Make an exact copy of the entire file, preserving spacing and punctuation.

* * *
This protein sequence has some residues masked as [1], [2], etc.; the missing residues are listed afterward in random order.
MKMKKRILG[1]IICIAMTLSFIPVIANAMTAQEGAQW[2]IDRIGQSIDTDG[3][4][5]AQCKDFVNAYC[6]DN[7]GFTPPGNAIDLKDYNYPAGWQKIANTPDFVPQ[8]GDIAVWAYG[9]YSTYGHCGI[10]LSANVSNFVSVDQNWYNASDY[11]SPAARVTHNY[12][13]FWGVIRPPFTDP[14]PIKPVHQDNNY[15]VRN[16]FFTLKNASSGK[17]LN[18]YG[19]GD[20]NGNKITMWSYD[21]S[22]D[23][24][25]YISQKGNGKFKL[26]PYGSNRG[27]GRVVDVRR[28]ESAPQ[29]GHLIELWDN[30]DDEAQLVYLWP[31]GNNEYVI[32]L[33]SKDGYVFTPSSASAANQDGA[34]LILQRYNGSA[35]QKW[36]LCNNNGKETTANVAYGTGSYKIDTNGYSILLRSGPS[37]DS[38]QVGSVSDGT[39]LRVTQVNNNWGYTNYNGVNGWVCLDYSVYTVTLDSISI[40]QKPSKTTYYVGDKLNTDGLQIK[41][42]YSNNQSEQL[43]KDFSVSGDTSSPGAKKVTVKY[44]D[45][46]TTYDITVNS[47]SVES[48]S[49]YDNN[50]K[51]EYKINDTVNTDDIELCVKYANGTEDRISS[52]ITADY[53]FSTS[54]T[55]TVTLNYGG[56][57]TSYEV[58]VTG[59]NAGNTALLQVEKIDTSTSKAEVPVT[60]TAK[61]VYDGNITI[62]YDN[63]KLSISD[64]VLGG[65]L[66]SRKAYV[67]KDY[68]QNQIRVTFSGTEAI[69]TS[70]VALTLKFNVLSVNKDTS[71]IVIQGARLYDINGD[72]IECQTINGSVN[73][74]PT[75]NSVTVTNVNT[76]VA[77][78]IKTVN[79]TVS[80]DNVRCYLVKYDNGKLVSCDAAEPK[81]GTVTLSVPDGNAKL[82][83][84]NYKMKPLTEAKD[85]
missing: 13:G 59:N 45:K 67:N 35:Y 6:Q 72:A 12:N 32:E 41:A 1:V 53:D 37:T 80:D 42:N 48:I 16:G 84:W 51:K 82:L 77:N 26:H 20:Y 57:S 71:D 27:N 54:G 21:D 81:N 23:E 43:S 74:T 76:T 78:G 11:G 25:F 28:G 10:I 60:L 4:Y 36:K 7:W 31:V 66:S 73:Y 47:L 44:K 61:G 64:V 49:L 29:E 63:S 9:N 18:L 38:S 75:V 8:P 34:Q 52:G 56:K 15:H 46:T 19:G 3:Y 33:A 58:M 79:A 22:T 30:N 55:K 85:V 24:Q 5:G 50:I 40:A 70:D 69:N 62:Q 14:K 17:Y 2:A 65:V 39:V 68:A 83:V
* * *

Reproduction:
This protein sequence has some residues masked as [1], [2], etc.; the missing residues are listed afterward in random order.
MKMKKRILG[1]IICIAMTLSFIPVIANAMTAQEGAQW[2]IDRIGQSIDTDG[3][4][5]AQCKDFVNAYC[6]DN[7]GFTPPGNAIDLKDYNYPAGWQKIANTPDFVPQ[8]GDIAVWAYG[9]YSTYGHCGI[10]LSANVSNFVSVDQNWYNASDY[11]SPAARVTHNY[12][13]FWGVIRPPFTDP[14]PIKPVHQDNNY[15]VRN[16]FFTLKNASSGK[17]LN[18]YG[19]GD[20]NGNKITMWSYD[21]S[22]D[23][24][25]YISQKGNGKFKL[26]PYGSNRG[27]GRVVDVRR[28]ESAPQ[29]GHLIELWDN[30]DDEAQLVYLWP[31]GNNEYVI[32]L[33]SKDGYVFTPSSASAANQDGA[34]LILQRYNGSA[35]QKW[36]LCNNNGKETTANVAYGTGSYKIDTNGYSILLRSGPS[37]DS[38]QVGSVSDGT[39]LRVTQVNNNWGYTNYNGVNGWVCLDYSVYTVTLDSISI[40]QKPSKTTYYVGDKLNTDGLQIK[41][42]YSNNQSEQL[43]KDFSVSGDTSSPGAKKVTVKY[44]D[45][46]TTYDITVNS[47]SVES[48]S[49]YDNN[50]K[51]EYKINDTVNTDDIELCVKYANGTEDRISS[52]ITADY[53]FSTS[54]T[55]TVTLNYGG[56][57]TSYEV[58]VTG[59]NAGNTALLQVEKIDTSTSKAEVPVT[60]TAK[61]VYDGNITI[62]YDN[63]KLSISD[64]VLGG[65]L[66]SRKAYV[67]KDY[68]QNQIRVTFSGTEAI[69]TS[70]VALTLKFNVLSVNKDTS[71]IVIQGARLYDINGD[72]IECQTINGSVN[73][74]PT[75]NSVTVTNVNT[76]VA[77][78]IKTVN[79]TVS[80]DNVRCYLVKYDNGKLVSCDAAEPK[81]GTVTLSVPDGNAKL[82][83][84]NYKMKPLTEAKD[85]
missing: 13:G 59:N 45:K 67:N 35:Y 6:Q 72:A 12:N 32:E 41:A 1:V 53:D 37:T 80:D 42:N 48:I 16:G 84:W 51:K 82:L 77:N 26:H 20:Y 57:S 71:D 27:N 54:G 21:D 81:N 23:E 43:S 74:T 76:T 78:G 11:G 25:F 28:G 10:I 60:L 4:Y 36:K 7:W 31:V 66:S 73:Y 47:L 44:K 61:G 64:V 49:L 29:E 63:S 9:N 18:L 38:S 75:V 8:P 34:Q 52:G 56:K 15:H 46:T 19:G 3:Y 33:A 58:M 79:A 22:T 30:N 55:K 85:V 24:Q 5:G 50:I 40:A 70:D 69:N 62:Q 14:K 17:Y 2:A 65:V 39:V 68:A 83:V